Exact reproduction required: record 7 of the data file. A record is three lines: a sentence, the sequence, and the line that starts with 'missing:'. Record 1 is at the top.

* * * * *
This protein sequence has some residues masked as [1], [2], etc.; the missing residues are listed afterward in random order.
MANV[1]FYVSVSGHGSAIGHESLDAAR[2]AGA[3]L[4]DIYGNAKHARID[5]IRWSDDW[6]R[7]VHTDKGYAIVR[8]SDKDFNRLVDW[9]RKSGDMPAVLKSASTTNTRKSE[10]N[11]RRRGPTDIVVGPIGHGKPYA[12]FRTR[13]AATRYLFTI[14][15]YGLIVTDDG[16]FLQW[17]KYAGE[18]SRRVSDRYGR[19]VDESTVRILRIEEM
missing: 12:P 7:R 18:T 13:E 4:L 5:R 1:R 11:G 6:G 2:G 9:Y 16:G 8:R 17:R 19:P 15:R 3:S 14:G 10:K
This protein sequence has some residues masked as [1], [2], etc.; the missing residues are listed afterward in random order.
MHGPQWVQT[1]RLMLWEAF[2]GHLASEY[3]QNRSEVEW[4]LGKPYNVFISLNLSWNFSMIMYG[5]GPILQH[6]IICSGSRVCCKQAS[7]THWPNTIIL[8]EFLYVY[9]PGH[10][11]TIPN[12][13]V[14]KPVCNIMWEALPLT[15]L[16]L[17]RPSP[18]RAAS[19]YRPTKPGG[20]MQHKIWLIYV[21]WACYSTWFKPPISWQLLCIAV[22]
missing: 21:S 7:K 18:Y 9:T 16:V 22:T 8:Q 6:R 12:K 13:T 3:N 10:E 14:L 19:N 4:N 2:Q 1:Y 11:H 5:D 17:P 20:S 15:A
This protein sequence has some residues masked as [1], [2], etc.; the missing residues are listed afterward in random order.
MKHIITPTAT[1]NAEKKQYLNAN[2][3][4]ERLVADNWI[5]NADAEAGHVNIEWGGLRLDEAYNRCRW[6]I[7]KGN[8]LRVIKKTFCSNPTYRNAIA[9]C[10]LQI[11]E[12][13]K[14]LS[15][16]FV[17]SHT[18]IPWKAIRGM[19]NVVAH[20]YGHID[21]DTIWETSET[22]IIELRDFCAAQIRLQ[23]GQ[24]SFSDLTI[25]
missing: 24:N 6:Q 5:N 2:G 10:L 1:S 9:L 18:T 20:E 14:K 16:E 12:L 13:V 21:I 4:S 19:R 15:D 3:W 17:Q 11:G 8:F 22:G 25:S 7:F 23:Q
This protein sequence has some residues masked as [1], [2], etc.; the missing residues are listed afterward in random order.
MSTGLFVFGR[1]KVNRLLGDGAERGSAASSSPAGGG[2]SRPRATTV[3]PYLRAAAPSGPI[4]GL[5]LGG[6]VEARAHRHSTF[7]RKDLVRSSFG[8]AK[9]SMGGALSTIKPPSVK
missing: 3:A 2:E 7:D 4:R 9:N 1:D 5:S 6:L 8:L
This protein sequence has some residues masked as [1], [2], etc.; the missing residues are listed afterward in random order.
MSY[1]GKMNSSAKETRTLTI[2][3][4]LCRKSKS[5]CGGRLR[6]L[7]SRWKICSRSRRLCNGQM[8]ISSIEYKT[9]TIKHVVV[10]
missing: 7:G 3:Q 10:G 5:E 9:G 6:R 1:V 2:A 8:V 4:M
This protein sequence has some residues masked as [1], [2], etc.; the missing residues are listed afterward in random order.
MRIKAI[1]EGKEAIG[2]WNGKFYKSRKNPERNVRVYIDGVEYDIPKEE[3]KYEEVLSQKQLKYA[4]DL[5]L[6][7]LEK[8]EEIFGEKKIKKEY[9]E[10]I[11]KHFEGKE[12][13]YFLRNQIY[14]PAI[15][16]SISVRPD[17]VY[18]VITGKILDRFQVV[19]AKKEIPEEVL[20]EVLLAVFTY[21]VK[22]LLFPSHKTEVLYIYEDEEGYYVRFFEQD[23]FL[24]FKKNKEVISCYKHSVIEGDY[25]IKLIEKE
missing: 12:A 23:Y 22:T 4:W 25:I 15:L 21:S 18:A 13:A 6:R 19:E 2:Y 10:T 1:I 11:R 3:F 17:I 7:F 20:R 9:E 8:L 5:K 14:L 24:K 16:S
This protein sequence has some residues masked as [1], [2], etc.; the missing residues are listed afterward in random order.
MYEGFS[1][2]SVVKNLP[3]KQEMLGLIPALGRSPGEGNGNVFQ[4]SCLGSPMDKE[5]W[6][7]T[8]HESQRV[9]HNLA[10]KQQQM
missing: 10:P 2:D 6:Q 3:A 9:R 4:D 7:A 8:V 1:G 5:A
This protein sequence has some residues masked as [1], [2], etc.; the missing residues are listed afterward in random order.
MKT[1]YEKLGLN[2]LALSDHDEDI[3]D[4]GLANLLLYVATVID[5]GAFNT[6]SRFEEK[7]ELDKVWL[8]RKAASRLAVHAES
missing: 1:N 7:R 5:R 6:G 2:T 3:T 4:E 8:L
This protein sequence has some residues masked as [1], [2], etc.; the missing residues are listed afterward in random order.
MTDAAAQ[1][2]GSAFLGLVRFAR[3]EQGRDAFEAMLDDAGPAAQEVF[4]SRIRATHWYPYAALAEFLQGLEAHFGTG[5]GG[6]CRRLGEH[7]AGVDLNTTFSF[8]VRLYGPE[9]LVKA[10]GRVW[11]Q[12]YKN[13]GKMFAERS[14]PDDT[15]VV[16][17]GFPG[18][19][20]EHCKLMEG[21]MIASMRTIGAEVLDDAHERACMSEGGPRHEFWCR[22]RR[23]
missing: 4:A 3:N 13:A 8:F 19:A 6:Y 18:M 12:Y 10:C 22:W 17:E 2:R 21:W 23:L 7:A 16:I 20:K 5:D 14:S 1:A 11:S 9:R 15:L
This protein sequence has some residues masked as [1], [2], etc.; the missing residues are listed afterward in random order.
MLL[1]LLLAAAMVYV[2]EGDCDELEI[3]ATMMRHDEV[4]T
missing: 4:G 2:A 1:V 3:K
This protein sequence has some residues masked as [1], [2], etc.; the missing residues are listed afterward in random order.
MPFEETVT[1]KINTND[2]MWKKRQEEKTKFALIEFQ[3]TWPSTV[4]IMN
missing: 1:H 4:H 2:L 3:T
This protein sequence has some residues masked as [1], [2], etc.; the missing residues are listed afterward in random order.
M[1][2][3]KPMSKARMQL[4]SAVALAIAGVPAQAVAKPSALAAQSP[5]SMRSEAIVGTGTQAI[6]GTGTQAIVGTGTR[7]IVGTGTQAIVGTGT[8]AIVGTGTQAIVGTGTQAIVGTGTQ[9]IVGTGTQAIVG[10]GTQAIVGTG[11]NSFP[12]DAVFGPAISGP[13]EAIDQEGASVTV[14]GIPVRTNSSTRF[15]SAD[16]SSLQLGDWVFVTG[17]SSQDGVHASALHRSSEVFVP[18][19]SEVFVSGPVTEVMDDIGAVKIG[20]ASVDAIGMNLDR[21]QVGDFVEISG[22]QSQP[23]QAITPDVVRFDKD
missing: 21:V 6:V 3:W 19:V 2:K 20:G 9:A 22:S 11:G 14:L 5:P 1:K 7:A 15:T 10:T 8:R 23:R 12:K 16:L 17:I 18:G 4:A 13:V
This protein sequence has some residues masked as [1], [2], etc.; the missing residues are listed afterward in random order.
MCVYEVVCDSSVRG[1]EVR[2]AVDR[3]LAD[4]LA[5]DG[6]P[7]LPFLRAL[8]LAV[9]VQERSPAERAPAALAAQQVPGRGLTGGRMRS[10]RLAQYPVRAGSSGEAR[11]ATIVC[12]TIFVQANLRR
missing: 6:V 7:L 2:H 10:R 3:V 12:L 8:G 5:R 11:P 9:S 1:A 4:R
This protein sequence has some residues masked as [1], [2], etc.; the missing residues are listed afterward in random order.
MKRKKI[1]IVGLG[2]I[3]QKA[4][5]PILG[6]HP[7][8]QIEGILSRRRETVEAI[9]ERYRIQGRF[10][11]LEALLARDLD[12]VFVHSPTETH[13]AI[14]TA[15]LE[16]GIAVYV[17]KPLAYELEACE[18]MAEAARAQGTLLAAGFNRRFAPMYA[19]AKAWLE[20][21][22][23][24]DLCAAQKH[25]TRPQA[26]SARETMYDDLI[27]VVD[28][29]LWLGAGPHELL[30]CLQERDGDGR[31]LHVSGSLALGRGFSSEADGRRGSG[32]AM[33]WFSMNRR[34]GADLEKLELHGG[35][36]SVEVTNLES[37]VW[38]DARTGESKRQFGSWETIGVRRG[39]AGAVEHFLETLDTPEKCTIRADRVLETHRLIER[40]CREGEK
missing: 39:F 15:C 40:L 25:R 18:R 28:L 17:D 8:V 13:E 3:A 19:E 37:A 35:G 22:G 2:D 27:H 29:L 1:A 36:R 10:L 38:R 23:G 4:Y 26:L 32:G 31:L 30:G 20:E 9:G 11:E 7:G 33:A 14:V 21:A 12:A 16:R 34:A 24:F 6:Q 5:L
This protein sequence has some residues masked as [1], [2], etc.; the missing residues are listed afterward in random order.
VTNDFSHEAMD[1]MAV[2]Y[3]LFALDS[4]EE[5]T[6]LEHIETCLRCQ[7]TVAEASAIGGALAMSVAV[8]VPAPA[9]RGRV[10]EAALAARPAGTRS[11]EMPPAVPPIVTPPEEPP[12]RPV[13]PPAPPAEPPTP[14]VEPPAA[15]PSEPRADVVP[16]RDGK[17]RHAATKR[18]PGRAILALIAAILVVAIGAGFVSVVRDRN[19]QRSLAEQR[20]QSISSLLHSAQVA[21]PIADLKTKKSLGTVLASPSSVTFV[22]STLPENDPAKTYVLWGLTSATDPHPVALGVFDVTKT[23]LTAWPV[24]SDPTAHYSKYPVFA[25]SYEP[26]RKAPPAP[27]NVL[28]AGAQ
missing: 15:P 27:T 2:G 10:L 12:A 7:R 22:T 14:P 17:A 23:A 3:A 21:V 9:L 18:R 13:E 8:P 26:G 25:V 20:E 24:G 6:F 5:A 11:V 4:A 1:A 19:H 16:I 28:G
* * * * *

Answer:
This protein sequence has some residues masked as [1], [2], etc.; the missing residues are listed afterward in random order.
MYEGFS[1][2]SVVKNLP[3]KQEMLGLIPALGRSPGEGNGNVFQ[4]SCLGSPMDKE[5]W[6][7]T[8]HESQRV[9]HNLA[10]KQQQM
missing: 10:P 2:D 6:Q 3:A 9:R 4:D 7:A 8:V 1:G 5:A